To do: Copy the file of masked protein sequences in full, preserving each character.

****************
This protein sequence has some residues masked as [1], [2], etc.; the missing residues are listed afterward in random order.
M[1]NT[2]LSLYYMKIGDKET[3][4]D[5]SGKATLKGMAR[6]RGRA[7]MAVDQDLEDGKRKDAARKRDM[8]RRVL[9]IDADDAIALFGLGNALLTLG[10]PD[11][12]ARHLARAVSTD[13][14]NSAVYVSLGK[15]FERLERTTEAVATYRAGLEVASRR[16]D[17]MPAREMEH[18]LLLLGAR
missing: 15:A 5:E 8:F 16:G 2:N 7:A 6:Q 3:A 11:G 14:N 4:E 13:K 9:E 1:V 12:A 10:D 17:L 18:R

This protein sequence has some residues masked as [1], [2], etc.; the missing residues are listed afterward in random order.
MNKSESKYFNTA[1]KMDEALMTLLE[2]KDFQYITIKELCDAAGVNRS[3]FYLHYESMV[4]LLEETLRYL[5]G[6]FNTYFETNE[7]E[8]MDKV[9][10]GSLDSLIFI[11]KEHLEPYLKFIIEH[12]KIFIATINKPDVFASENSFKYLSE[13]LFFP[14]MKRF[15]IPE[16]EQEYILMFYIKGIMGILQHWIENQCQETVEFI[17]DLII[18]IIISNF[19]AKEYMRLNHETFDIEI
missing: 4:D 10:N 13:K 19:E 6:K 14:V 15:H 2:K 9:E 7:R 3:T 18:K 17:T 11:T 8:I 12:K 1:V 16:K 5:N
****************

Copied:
This protein sequence has some residues masked as [1], [2], etc.; the missing residues are listed afterward in random order.
M[1]NT[2]LSLYYMKIGDKET[3][4]D[5]SGKATLKGMAR[6]RGRA[7]MAVDQDLEDGKRKDAARKRDM[8]RRVL[9]IDADDAIALFGLGNALLTLG[10]PD[11][12]ARHLARAVSTD[13][14]NSAVYVSLGK[15]FERLERTTEAVATYRAGLEVASRR[16]D[17]MPAREMEH[18]LLLLGAR
missing: 15:A 5:E 8:F 16:G 2:N 7:A 6:Q 3:A 11:G 14:N 4:E 13:K 9:E 1:V 12:A 10:D 17:L 18:R

This protein sequence has some residues masked as [1], [2], etc.; the missing residues are listed afterward in random order.
MNKSESKYFNTA[1]KMDEALMTLLE[2]KDFQYITIKELCDAAGVNRS[3]FYLHYESMV[4]LLEETLRYL[5]G[6]FNTYFETNE[7]E[8]MDKV[9][10]GSLDSLIFI[11]KEHLEPYLKFIIEH[12]KIFIATINKPDVFASENSFKYLSE[13]LFFP[14]MKRF[15]IPE[16]EQEYILMFYIKGIMGILQHWIENQCQETVEFI[17]DLII[18]IIISNF[19]AKEYMRLNHETFDIEI
missing: 4:D 10:N 13:K 19:E 6:K 14:V 15:H 2:K 9:E 7:R 3:T 18:K 17:T 11:T 8:I 12:K 1:V 16:K 5:N